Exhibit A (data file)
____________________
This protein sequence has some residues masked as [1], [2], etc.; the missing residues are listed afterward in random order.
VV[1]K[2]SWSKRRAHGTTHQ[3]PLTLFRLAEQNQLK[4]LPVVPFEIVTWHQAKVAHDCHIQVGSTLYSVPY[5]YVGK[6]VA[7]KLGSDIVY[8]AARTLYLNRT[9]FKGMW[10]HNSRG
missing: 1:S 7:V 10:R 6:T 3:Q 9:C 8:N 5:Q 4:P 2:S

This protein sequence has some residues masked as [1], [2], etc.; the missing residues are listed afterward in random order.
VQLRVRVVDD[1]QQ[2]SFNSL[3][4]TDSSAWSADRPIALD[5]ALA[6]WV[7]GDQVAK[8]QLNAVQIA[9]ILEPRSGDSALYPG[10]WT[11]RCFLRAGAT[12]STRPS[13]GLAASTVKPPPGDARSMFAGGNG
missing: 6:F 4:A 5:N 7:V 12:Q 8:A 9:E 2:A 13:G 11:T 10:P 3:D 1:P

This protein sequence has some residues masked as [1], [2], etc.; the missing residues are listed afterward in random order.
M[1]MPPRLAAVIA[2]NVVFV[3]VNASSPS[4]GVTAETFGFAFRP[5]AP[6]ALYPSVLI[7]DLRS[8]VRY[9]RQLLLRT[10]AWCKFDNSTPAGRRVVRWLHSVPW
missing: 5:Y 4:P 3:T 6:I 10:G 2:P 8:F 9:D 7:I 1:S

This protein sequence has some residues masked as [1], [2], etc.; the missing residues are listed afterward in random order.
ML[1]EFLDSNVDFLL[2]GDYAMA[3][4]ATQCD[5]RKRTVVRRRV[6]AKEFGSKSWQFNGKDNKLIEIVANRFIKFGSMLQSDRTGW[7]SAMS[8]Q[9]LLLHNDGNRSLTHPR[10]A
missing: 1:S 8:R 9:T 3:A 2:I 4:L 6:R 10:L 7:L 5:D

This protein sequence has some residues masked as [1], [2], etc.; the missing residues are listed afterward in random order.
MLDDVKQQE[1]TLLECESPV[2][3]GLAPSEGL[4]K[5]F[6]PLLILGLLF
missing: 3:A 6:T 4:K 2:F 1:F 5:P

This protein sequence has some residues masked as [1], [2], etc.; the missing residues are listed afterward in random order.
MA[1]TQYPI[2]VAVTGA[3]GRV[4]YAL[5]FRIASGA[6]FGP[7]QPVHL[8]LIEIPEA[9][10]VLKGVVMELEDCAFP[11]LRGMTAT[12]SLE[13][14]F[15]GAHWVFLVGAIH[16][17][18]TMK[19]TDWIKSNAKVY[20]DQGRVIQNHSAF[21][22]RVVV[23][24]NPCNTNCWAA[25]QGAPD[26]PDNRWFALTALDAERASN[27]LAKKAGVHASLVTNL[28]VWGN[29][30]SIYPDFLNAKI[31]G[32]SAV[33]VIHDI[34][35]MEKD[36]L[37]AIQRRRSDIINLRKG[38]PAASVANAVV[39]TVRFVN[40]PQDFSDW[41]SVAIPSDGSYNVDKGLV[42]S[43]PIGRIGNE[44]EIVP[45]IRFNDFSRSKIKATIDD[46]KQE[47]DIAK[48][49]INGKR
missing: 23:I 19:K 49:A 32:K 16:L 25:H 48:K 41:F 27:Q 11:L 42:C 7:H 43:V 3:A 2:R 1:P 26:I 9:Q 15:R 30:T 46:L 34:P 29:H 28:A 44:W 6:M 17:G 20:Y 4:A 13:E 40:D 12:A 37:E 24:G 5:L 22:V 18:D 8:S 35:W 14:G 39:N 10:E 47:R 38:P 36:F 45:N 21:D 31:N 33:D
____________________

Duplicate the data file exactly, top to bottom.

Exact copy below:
This protein sequence has some residues masked as [1], [2], etc.; the missing residues are listed afterward in random order.
VV[1]K[2]SWSKRRAHGTTHQ[3]PLTLFRLAEQNQLK[4]LPVVPFEIVTWHQAKVAHDCHIQVGSTLYSVPY[5]YVGK[6]VA[7]KLGSDIVY[8]AARTLYLNRT[9]FKGMW[10]HNSRG
missing: 1:S 7:V 10:R 6:T 3:Q 9:C 8:N 5:Q 4:P 2:S

This protein sequence has some residues masked as [1], [2], etc.; the missing residues are listed afterward in random order.
VQLRVRVVDD[1]QQ[2]SFNSL[3][4]TDSSAWSADRPIALD[5]ALA[6]WV[7]GDQVAK[8]QLNAVQIA[9]ILEPRSGDSALYPG[10]WT[11]RCFLRAGAT[12]STRPS[13]GLAASTVKPPPGDARSMFAGGNG
missing: 6:F 4:A 5:N 7:V 12:Q 8:A 9:E 2:A 13:G 11:T 10:P 3:D 1:P

This protein sequence has some residues masked as [1], [2], etc.; the missing residues are listed afterward in random order.
M[1]MPPRLAAVIA[2]NVVFV[3]VNASSPS[4]GVTAETFGFAFRP[5]AP[6]ALYPSVLI[7]DLRS[8]VRY[9]RQLLLRT[10]AWCKFDNSTPAGRRVVRWLHSVPW
missing: 5:Y 4:P 3:T 6:I 10:G 2:P 8:F 9:D 7:I 1:S

This protein sequence has some residues masked as [1], [2], etc.; the missing residues are listed afterward in random order.
ML[1]EFLDSNVDFLL[2]GDYAMA[3][4]ATQCD[5]RKRTVVRRRV[6]AKEFGSKSWQFNGKDNKLIEIVANRFIKFGSMLQSDRTGW[7]SAMS[8]Q[9]LLLHNDGNRSLTHPR[10]A
missing: 1:S 8:R 9:T 3:A 2:I 4:L 6:R 10:L 7:L 5:D

This protein sequence has some residues masked as [1], [2], etc.; the missing residues are listed afterward in random order.
MLDDVKQQE[1]TLLECESPV[2][3]GLAPSEGL[4]K[5]F[6]PLLILGLLF
missing: 3:A 6:T 4:K 2:F 1:F 5:P

This protein sequence has some residues masked as [1], [2], etc.; the missing residues are listed afterward in random order.
MA[1]TQYPI[2]VAVTGA[3]GRV[4]YAL[5]FRIASGA[6]FGP[7]QPVHL[8]LIEIPEA[9][10]VLKGVVMELEDCAFP[11]LRGMTAT[12]SLE[13][14]F[15]GAHWVFLVGAIH[16][17][18]TMK[19]TDWIKSNAKVY[20]DQGRVIQNHSAF[21][22]RVVV[23][24]NPCNTNCWAA[25]QGAPD[26]PDNRWFALTALDAERASN[27]LAKKAGVHASLVTNL[28]VWGN[29][30]SIYPDFLNAKI[31]G[32]SAV[33]VIHDI[34][35]MEKD[36]L[37]AIQRRRSDIINLRKG[38]PAASVANAVV[39]TVRFVN[40]PQDFSDW[41]SVAIPSDGSYNVDKGLV[42]S[43]PIGRIGNE[44]EIVP[45]IRFNDFSRSKIKATIDD[46]KQE[47]DIAK[48][49]INGKR
missing: 23:I 19:K 49:A 32:K 16:L 25:H 48:K 41:F 27:Q 11:L 42:C 7:H 43:V 3:A 2:R 1:P 26:I 9:Q 15:R 30:T 46:L 34:P 29:H 28:A 44:W 6:M 17:G 20:Y 4:A 13:E 40:D 12:A 37:E 24:G 5:L 22:V 18:D 8:S 35:W 14:G 39:N 10:E 47:R 38:P 36:F 45:N 21:D 31:N 33:D